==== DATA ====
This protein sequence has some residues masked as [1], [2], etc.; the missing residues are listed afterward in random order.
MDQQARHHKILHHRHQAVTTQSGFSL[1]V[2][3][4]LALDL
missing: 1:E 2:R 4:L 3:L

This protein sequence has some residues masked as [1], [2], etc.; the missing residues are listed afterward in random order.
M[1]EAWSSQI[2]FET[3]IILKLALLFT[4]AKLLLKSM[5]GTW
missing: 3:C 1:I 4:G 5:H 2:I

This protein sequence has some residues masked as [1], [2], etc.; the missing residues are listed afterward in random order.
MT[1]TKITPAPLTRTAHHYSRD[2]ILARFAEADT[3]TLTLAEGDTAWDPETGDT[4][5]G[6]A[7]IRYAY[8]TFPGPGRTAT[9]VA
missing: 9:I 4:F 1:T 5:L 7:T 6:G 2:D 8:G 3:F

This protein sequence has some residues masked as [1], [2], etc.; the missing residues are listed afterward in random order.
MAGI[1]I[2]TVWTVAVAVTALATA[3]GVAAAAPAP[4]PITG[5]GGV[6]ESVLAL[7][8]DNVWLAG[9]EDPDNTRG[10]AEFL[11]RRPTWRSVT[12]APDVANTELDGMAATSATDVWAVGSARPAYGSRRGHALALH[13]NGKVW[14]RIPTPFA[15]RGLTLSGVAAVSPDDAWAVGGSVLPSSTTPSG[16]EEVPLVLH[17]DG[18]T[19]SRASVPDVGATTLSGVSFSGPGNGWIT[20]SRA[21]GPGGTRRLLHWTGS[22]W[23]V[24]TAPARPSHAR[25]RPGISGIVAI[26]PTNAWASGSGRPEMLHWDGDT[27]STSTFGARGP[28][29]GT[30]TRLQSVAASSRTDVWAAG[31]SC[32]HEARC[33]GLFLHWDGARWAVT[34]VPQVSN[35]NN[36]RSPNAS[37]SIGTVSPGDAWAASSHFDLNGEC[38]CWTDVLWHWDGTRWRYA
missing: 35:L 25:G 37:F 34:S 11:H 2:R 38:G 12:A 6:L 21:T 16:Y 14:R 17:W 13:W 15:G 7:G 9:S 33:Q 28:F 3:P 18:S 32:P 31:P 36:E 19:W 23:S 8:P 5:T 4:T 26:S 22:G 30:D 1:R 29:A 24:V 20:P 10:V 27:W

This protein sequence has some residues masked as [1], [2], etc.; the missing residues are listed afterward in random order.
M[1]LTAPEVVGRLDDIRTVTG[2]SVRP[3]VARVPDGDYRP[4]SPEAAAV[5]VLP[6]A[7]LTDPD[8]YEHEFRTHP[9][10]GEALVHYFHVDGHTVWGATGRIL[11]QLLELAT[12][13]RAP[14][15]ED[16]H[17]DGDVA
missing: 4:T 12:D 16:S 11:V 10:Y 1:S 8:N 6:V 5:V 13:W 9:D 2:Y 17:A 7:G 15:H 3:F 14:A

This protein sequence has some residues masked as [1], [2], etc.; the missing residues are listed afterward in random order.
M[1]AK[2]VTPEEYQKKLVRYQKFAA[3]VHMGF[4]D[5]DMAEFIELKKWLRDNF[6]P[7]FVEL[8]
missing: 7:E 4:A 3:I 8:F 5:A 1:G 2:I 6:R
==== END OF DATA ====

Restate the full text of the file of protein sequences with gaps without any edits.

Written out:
This protein sequence has some residues masked as [1], [2], etc.; the missing residues are listed afterward in random order.
MDQQARHHKILHHRHQAVTTQSGFSL[1]V[2][3][4]LALDL
missing: 1:E 2:R 4:L 3:L

This protein sequence has some residues masked as [1], [2], etc.; the missing residues are listed afterward in random order.
M[1]EAWSSQI[2]FET[3]IILKLALLFT[4]AKLLLKSM[5]GTW
missing: 3:C 1:I 4:G 5:H 2:I

This protein sequence has some residues masked as [1], [2], etc.; the missing residues are listed afterward in random order.
MT[1]TKITPAPLTRTAHHYSRD[2]ILARFAEADT[3]TLTLAEGDTAWDPETGDT[4][5]G[6]A[7]IRYAY[8]TFPGPGRTAT[9]VA
missing: 9:I 4:F 1:T 5:L 7:T 6:G 2:D 8:G 3:F

This protein sequence has some residues masked as [1], [2], etc.; the missing residues are listed afterward in random order.
MAGI[1]I[2]TVWTVAVAVTALATA[3]GVAAAAPAP[4]PITG[5]GGV[6]ESVLAL[7][8]DNVWLAG[9]EDPDNTRG[10]AEFL[11]RRPTWRSVT[12]APDVANTELDGMAATSATDVWAVGSARPAYGSRRGHALALH[13]NGKVW[14]RIPTPFA[15]RGLTLSGVAAVSPDDAWAVGGSVLPSSTTPSG[16]EEVPLVLH[17]DG[18]T[19]SRASVPDVGATTLSGVSFSGPGNGWIT[20]SRA[21]GPGGTRRLLHWTGS[22]W[23]V[24]TAPARPSHAR[25]RPGISGIVAI[26]PTNAWASGSGRPEMLHWDGDT[27]STSTFGARGP[28][29]GT[30]TRLQSVAASSRTDVWAAG[31]SC[32]HEARC[33]GLFLHWDGARWAVT[34]VPQVSN[35]NN[36]RSPNAS[37]SIGTVSPGDAWAASSHFDLNGEC[38]CWTDVLWHWDGTRWRYA
missing: 35:L 25:G 37:F 34:S 11:H 2:R 38:G 12:A 6:L 21:T 16:Y 14:R 17:W 13:W 15:G 7:G 9:S 33:Q 28:F 3:P 18:S 32:P 31:P 36:E 19:W 23:S 8:P 5:T 4:T 26:S 22:G 30:D 1:R 29:A 24:V 20:P 10:V 27:W

This protein sequence has some residues masked as [1], [2], etc.; the missing residues are listed afterward in random order.
M[1]LTAPEVVGRLDDIRTVTG[2]SVRP[3]VARVPDGDYRP[4]SPEAAAV[5]VLP[6]A[7]LTDPD[8]YEHEFRTHP[9][10]GEALVHYFHVDGHTVWGATGRIL[11]QLLELAT[12][13]RAP[14][15]ED[16]H[17]DGDVA
missing: 4:T 12:D 16:S 11:V 10:Y 1:S 8:N 6:V 5:V 13:W 9:D 2:Y 17:A 7:G 15:H 3:F 14:A

This protein sequence has some residues masked as [1], [2], etc.; the missing residues are listed afterward in random order.
M[1]AK[2]VTPEEYQKKLVRYQKFAA[3]VHMGF[4]D[5]DMAEFIELKKWLRDNF[6]P[7]FVEL[8]
missing: 7:E 4:A 3:I 8:F 5:A 1:G 2:I 6:R